Why Obama's Proposal to Slash Methane Emissions Is a Really Big Deal

EPA Proposes First Federal Methane Emissions Rules
A sign marking the location of a natural gas pipeline in Golden, Colorado, on February 2, 2015. Rick Wilking/Reuters

The Obama administration announced yet another blockbuster climate change reform on Tuesday morning: the first-ever federal proposal to significantly cut methane emissions from the oil and natural gas industry.

The rule will also set limits on the release of volatile organic carbons, a key precursor of ozone pollution, from "new and modified" gas facilities and pipelines as well as from fracking wells, notorious for spewing methane and ozone pollution.

Methane is the primary component of natural gas and a fierce driver of climate change. Though it doesn't linger in the atmosphere for as long as carbon dioxide, its more-discussed counterpart, it is far more heat-trapping in the short term; in its first 20 years in the atmosphere, methane's climate-warming impact is at least 84 times that of CO2. Over a 100-year period, its impact is still 20 times greater than CO2.

According to data compiled by the Environmental Defense Fund (EDF), around 25 percent of global warming experienced today is the direct result of methane emissions. In a statement emailed Tuesday, the U.S. Environmental Protection Agency (EPA) says it estimates its new rule will "yield net climate benefits of $120 million to $150 million in 2025."

"Today, through our cost-effective proposed standards, we are underscoring our commitment to reducing the pollution-fueling climate change and protecting public health while supporting responsible energy development, transparency and accountability," EPA Administrator Gina McCarthy said in a statement.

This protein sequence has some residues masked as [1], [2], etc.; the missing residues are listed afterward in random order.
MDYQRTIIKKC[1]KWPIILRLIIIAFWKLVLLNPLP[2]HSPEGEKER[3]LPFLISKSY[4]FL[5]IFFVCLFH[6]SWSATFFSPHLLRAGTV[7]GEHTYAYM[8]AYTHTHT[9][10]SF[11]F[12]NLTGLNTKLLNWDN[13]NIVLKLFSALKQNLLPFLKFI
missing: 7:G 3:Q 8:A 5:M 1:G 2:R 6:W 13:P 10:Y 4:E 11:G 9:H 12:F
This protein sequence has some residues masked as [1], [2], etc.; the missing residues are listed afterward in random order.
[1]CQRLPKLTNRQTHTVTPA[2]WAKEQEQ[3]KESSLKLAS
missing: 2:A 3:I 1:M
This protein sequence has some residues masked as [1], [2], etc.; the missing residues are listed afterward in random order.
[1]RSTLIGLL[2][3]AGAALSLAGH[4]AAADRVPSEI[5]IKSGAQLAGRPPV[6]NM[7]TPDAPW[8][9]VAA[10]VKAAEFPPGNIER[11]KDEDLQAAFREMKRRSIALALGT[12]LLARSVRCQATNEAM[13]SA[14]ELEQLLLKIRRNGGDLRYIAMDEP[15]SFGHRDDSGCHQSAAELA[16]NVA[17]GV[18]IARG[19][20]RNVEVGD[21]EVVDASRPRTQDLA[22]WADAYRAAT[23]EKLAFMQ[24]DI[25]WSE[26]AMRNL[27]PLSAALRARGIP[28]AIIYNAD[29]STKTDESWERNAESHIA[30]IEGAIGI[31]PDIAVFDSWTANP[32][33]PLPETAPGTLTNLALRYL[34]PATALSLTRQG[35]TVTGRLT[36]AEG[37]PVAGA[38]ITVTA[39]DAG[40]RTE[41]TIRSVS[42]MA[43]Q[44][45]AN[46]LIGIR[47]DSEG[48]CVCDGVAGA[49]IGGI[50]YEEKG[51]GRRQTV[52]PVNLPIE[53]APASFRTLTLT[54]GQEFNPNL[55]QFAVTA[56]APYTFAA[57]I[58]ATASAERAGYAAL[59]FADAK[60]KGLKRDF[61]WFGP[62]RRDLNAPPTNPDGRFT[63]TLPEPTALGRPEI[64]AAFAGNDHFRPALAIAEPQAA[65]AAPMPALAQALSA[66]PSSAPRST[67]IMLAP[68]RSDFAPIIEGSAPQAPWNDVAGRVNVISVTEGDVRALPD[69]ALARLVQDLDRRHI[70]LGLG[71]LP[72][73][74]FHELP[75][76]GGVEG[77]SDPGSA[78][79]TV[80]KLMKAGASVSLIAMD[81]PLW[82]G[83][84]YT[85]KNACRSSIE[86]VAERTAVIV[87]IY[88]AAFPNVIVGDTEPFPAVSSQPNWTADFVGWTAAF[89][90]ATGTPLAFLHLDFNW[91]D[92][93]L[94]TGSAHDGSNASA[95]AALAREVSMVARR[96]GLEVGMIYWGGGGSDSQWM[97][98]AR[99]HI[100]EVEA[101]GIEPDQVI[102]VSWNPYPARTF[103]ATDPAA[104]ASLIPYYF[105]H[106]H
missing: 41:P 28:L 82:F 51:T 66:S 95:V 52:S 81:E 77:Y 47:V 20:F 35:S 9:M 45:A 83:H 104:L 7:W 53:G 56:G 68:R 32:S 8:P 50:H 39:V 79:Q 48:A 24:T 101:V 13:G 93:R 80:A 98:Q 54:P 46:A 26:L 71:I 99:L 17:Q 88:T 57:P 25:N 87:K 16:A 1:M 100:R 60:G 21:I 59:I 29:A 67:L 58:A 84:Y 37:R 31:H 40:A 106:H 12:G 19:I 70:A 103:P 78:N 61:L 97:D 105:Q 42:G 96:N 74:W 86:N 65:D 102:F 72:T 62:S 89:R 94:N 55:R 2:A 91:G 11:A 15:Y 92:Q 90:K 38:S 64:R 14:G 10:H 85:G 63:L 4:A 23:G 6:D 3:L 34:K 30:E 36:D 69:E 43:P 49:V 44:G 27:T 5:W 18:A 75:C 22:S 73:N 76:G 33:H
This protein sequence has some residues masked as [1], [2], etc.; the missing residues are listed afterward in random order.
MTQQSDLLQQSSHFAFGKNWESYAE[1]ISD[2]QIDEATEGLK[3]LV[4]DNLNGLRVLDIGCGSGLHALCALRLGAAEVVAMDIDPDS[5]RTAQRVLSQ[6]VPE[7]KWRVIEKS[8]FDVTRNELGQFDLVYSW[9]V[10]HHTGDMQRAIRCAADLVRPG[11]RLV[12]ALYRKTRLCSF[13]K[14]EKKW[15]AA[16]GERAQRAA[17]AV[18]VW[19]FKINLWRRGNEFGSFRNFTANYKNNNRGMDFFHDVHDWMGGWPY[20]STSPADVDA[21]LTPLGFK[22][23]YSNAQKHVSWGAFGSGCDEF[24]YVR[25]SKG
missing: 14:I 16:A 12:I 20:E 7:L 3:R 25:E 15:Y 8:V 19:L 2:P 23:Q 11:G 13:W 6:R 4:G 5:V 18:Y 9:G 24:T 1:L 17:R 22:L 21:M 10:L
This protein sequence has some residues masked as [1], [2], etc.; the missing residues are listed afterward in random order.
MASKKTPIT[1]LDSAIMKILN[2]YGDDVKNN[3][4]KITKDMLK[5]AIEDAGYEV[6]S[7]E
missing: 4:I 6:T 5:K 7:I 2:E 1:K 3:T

The EPA proposal, which has been in the works since at least January, calls for a steep 40 to 45 percent cut in national methane emissions from 2012 levels within the next 10 years, by way of tighter rules meant to prevent methane from escaping from pipes and compression facilities. The rules, however, are mandatory for only new and modified facilities, and voluntary for pre-existing ones.

The oil and gas industry says it has a natural incentive to voluntarily update its systems, since lost methane translates into lost product and lost revenue. But environmental groups like the EDF say that performance under past programs proves that, in practice, that turns out to be not the case.

"EPA has now run a voluntary program for reducing methane emissions from the oil and gas industry for the past 20 years, and frankly 99 percent of industry has failed to step up to the plate to participate," Mark Brownstein, vice president of EDF's climate and energy program, told InsideClimate News. "It is naive to think that all [oil and gas producers] are simply going to sign up to do what's right absent some prodding from federal and state regulation."

The nation's natural gas production and transportation infrastructure is notoriously riddled with leaks. According to a study published Tuesday in the journal Environmental Science and Technology, natural gas facilities lose about 100 billion cubic feet of natural gas each year, or eight times more than EPA estimates they do, The New York Times reports. Last year, Google's Street View Cars partnered with the EDF to map methane emissions in a few American cities and found leaking pipes everywhere.

In many cases, methane leaks are cheap to fix, according to a 2014 study commissioned by the EDF. As InsideClimate News points out, that study found that the natural industry could cut methane emissions by 40 percent below projected 2018 levels at an average annual cost of less than $0.01 per 1,000 cubic feet of produced natural gas, an amount that today sells for approximately $3.